Switch-mode power supplies offer significant efficiency advantages compared to linear regulation, and avoid most of the power dissipation problems associated with linear regulators. Switch-mode power supplies operate, as their name suggests, by switching some type of reactive element in and out of a supply path to each output voltage control. The reactive elements may be one or more capacitors, such as in a charge-pump type switcher. However, inductor-based switch-mode power supplies are more common in high-current, high-performance power supply applications. Typically, an inductor is switch-connected to a voltage source at one end, and to an output load at the other end. An output capacitor sits in parallel with the output load. A switch controller rapidly connects and disconnects the inductor to the voltage supply to regulate the load voltage. The output capacitor serves as a low-impedance current source to the load, and helps smooth the output voltage of the power supply.
The switch controller in a switch-mode power supply requires some form of feedback to effect closed loop voltage regulation on the load. Many different regulation topologies exist, including voltage-mode feedback and current-mode feedback. In both voltage-mode and current mode feedback, an error amplified typically generates a control signal by amplifying a difference between a feedback signal and a reference signal. This error amplification can reduce the bandwidth of the feedback loop, diminishing the switch controller's ability to respond to highly dynamic load changes, as are common with microprocessors and other high-performance electronic circuits.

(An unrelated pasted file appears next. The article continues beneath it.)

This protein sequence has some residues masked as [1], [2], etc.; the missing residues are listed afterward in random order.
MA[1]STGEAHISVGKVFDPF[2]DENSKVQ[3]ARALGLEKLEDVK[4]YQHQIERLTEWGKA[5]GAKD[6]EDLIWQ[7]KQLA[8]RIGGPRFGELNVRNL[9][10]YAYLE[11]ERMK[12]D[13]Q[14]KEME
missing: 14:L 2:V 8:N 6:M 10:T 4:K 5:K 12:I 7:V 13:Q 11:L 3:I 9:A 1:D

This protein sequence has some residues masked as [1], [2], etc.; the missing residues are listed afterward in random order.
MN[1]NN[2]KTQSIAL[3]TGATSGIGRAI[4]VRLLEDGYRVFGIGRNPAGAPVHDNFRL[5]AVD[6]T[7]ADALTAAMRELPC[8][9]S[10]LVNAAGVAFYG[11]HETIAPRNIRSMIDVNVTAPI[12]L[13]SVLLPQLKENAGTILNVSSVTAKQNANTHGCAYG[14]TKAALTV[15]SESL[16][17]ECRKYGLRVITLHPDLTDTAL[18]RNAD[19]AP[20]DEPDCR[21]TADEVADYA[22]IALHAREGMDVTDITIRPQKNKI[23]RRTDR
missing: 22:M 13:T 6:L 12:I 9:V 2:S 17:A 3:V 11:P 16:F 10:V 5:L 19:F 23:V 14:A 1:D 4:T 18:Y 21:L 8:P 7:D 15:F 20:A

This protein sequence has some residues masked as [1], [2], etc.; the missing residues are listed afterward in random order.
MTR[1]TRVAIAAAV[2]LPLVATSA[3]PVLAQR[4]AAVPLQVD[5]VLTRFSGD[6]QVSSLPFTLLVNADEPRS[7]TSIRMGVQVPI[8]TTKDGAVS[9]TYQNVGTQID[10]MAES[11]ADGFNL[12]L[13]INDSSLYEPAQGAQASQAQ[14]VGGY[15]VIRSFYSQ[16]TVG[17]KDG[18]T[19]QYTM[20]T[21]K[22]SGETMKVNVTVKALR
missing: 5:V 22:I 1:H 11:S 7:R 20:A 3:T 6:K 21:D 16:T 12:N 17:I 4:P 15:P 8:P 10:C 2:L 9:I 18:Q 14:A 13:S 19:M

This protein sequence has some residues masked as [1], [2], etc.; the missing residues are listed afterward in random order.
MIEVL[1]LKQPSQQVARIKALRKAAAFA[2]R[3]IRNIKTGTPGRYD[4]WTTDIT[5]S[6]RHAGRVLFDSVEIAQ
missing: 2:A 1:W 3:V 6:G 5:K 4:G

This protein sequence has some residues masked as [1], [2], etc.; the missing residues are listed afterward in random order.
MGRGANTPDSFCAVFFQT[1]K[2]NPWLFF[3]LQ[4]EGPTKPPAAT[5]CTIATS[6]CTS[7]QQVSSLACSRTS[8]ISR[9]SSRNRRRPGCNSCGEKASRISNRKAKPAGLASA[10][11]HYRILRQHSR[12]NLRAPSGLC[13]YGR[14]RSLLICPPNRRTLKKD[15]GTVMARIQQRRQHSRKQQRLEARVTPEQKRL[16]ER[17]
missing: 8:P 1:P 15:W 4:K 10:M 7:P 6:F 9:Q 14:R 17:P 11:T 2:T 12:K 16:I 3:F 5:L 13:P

Thus, it is with respect to these considerations and others that the present invention has been made.
Non-limiting and non-exhaustive embodiments of the present invention are described with reference to the following drawings. In the drawings, the reference numerals refer to like parts throughout the various figures unless otherwise specified.
For a better understanding of the present invention, reference will be made to the following Detailed Description of the Invention, which is to be read in association with the accompanying drawings, wherein:
The present invention now will be described more fully hereinafter with reference to the accompanying drawings, which form a part hereof, and which show, by way of illustration, specific exemplary embodiments by which the invention may be practiced. This invention may, however, be embodied in many different forms and should not be construed as limited to the embodiments set forth herein; rather, these embodiments are provided so that this disclosure will be thorough and complete, and will fully convey the scope of the invention to those skilled in the art. Among other things, the present invention may be embodied as methods or devices. Accordingly, the present invention may take the form of an entirely hardware embodiment or an embodiment combining software and hardware aspects. The following detailed description is, therefore, not to be taken in a limiting sense.